(3) "To put my meaning in a nutshell, lest it should be swallowed up in a plethora of petty objections to it: God bore witness to His gift of the Spirit in the first century by miraculous signs, and by these it was recognised. But the primary purpose of the gift for believers as a whole was to help them to live lives acceptable to Him, and therefore this reality persisted even when the signs ceased, and was of the essence of the matter even when the signs were there. Therefore, Peter, while having the signs to bear witness to the truth of the promise, was offering something much more important than the signs themselves, the work of God to bring about salvation of the individual: this was what they needed at Pentecost, and what is needed still."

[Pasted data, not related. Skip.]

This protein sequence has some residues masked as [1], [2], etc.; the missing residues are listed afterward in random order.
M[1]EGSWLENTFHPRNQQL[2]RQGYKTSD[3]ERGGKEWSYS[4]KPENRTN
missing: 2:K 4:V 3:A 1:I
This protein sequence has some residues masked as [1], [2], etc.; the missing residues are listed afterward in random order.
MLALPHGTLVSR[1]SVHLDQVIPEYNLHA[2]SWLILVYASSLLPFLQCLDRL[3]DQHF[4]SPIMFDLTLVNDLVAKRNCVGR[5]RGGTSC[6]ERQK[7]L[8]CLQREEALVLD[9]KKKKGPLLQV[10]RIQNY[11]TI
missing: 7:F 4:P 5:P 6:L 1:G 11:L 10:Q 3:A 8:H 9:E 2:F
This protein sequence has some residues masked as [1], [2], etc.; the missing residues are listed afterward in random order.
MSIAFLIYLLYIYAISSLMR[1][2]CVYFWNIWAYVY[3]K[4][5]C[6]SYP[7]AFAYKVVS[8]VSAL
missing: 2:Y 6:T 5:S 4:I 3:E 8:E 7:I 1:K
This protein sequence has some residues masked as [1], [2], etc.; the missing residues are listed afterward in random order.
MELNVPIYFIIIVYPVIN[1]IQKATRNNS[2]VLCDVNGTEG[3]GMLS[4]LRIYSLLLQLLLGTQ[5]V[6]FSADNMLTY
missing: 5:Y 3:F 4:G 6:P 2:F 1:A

(4) "I accept the miracles at their full local value as a means of propaganda and conviction. I insist that, when those miracles are gone, the inward working of God is essential if we are to overcome our sins. It is needed for the successful living of our lives."
(5) "But even beyond this there are implications in the same chapter of John that the living -- though invisible -- presence of Jesus is still available to believers, linking their knowledge of him with their daily experience."
"In the closing words of chapter 15 he again refers to his invisible presence under the title of the Comforter." . . . . "The gift of the Spirit -- Of Christ's presence in the in the believer's life -- is not for selfish purposes." No. 1081: pp. 70,71